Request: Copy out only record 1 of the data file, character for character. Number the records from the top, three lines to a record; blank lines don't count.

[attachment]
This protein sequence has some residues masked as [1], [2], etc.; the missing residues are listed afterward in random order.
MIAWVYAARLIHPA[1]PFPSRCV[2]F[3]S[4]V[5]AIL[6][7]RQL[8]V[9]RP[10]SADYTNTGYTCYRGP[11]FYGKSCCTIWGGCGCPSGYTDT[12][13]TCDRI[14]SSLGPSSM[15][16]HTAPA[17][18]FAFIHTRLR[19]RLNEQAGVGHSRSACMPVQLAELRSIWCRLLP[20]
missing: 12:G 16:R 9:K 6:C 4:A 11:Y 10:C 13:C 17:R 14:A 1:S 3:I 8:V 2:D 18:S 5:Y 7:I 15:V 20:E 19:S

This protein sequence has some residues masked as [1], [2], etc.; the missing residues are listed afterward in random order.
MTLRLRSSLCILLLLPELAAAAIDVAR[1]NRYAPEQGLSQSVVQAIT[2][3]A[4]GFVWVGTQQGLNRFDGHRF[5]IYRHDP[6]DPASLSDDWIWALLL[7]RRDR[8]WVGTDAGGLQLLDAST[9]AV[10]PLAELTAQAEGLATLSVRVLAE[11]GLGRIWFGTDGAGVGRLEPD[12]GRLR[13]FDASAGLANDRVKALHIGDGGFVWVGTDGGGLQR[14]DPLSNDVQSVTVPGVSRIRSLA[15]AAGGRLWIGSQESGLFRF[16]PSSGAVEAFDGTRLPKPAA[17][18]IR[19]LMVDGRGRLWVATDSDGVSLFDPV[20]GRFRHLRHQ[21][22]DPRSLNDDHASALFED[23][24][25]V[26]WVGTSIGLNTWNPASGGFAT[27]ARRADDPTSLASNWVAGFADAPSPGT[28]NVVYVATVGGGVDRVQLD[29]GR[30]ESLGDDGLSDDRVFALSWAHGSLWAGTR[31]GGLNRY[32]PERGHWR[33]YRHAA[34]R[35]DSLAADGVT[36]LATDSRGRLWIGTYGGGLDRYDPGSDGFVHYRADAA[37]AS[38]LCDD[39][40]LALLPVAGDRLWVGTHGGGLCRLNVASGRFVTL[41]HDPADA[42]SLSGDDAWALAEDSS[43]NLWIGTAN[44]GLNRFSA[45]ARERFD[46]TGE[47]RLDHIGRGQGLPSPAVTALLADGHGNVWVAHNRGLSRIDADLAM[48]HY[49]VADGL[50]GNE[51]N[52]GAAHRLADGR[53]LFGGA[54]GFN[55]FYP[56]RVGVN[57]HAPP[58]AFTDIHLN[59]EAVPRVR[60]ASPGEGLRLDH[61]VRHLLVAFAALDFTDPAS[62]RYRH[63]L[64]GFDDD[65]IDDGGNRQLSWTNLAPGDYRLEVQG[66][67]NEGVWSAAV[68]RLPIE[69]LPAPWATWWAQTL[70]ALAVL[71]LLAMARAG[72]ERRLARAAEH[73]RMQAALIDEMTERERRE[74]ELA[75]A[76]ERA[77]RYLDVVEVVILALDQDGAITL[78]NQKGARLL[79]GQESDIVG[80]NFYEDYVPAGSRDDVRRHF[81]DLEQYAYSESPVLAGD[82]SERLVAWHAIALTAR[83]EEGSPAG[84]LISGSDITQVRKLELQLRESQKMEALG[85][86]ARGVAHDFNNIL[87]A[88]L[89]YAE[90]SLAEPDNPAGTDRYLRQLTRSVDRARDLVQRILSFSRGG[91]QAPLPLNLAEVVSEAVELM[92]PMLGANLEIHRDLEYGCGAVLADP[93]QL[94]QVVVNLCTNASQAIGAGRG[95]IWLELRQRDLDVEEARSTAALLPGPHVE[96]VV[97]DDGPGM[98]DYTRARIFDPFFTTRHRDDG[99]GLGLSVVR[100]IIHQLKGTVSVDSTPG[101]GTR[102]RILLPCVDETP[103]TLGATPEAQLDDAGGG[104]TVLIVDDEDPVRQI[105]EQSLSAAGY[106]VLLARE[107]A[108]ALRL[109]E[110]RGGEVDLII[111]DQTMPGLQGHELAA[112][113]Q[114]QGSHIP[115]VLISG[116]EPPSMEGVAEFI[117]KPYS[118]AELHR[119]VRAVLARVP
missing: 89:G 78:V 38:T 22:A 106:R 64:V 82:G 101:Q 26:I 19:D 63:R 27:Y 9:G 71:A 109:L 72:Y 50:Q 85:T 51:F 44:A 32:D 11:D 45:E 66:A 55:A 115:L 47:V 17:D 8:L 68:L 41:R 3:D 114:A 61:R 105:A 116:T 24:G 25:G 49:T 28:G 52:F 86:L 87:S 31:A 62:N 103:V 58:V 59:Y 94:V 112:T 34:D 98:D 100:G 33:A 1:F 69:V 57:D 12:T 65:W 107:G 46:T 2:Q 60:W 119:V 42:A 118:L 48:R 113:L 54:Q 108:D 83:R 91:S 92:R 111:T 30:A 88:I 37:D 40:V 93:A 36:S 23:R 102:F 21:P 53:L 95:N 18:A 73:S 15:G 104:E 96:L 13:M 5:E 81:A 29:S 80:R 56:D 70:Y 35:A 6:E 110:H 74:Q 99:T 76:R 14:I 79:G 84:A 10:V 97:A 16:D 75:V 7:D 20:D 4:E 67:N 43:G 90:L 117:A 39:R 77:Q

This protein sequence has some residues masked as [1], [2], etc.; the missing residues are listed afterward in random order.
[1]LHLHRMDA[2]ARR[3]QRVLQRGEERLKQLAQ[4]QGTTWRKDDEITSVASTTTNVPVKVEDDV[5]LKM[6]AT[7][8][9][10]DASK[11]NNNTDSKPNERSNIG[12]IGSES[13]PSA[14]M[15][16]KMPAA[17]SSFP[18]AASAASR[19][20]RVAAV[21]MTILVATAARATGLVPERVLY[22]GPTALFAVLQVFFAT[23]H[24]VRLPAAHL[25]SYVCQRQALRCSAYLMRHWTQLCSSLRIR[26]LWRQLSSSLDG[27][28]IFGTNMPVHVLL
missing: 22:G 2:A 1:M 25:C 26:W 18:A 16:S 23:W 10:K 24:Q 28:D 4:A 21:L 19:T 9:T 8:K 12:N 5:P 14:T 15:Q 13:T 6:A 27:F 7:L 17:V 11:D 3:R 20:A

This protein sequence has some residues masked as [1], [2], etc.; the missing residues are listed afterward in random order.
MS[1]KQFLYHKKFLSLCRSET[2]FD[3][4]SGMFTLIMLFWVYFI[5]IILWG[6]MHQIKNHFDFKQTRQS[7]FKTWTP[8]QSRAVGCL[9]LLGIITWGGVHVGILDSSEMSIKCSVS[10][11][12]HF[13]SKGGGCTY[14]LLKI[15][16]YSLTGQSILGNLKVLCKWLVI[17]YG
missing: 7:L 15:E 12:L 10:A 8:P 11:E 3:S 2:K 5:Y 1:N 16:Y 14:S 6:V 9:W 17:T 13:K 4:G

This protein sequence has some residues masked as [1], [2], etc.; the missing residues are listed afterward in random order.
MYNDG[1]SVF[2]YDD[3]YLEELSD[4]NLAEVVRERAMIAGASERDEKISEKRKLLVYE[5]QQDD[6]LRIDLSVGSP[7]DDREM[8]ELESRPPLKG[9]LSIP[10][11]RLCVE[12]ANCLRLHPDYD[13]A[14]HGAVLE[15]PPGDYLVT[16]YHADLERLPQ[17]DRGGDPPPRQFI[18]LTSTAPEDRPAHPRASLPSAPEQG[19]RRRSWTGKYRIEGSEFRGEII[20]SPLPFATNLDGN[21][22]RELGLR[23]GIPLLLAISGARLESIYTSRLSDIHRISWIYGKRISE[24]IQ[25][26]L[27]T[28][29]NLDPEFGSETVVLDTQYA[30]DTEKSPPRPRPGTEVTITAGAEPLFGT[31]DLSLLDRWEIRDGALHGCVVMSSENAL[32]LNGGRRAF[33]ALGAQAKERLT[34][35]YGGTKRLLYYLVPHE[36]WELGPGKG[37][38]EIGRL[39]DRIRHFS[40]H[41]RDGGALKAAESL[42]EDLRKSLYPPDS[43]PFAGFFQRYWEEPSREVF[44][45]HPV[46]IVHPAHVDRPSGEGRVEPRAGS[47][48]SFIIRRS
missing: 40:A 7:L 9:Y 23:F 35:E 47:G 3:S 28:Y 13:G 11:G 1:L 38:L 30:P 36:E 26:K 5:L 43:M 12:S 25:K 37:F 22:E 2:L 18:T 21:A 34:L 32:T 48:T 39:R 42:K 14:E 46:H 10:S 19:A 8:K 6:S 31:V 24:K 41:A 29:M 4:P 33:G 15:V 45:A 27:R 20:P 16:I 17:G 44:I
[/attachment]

This protein sequence has some residues masked as [1], [2], etc.; the missing residues are listed afterward in random order.
MIAWVYAARLIHPA[1]PFPSRCV[2]F[3]S[4]V[5]AIL[6][7]RQL[8]V[9]RP[10]SADYTNTGYTCYRGP[11]FYGKSCCTIWGGCGCPSGYTDT[12][13]TCDRI[14]SSLGPSSM[15][16]HTAPA[17][18]FAFIHTRLR[19]RLNEQAGVGHSRSACMPVQLAELRSIWCRLLP[20]
missing: 12:G 16:R 9:K 6:C 4:A 11:Y 10:C 13:C 17:R 14:A 1:S 3:I 8:V 2:D 18:S 5:Y 7:I 15:V 20:E 19:S